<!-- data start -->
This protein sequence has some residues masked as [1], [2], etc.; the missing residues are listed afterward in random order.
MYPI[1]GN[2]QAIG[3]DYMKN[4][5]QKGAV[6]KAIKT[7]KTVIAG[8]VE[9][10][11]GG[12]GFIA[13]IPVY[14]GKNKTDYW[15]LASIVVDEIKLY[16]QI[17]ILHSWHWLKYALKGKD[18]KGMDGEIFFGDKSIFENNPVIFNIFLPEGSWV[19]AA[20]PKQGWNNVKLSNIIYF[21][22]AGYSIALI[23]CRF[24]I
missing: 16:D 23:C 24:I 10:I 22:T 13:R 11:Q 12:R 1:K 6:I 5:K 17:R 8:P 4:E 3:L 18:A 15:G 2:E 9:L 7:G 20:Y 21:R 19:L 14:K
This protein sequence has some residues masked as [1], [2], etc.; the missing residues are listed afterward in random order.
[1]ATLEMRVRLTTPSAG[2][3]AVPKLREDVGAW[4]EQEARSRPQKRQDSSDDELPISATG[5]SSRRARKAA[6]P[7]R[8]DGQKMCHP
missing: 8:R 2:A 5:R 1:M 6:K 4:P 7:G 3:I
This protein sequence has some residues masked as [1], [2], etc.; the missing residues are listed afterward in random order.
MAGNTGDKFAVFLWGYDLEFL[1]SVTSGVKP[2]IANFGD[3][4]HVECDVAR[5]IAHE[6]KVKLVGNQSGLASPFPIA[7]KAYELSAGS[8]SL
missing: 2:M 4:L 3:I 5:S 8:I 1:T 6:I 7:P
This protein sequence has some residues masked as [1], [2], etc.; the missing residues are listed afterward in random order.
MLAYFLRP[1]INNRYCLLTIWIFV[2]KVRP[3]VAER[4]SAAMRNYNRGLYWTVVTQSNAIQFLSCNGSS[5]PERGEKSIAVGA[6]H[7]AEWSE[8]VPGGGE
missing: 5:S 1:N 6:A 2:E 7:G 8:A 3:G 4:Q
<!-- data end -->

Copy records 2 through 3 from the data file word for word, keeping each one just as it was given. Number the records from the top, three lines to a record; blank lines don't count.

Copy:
This protein sequence has some residues masked as [1], [2], etc.; the missing residues are listed afterward in random order.
[1]ATLEMRVRLTTPSAG[2][3]AVPKLREDVGAW[4]EQEARSRPQKRQDSSDDELPISATG[5]SSRRARKAA[6]P[7]R[8]DGQKMCHP
missing: 8:R 2:A 5:R 1:M 6:K 4:P 7:G 3:I
This protein sequence has some residues masked as [1], [2], etc.; the missing residues are listed afterward in random order.
MAGNTGDKFAVFLWGYDLEFL[1]SVTSGVKP[2]IANFGD[3][4]HVECDVAR[5]IAHE[6]KVKLVGNQSGLASPFPIA[7]KAYELSAGS[8]SL
missing: 2:M 4:L 3:I 5:S 8:I 1:T 6:I 7:P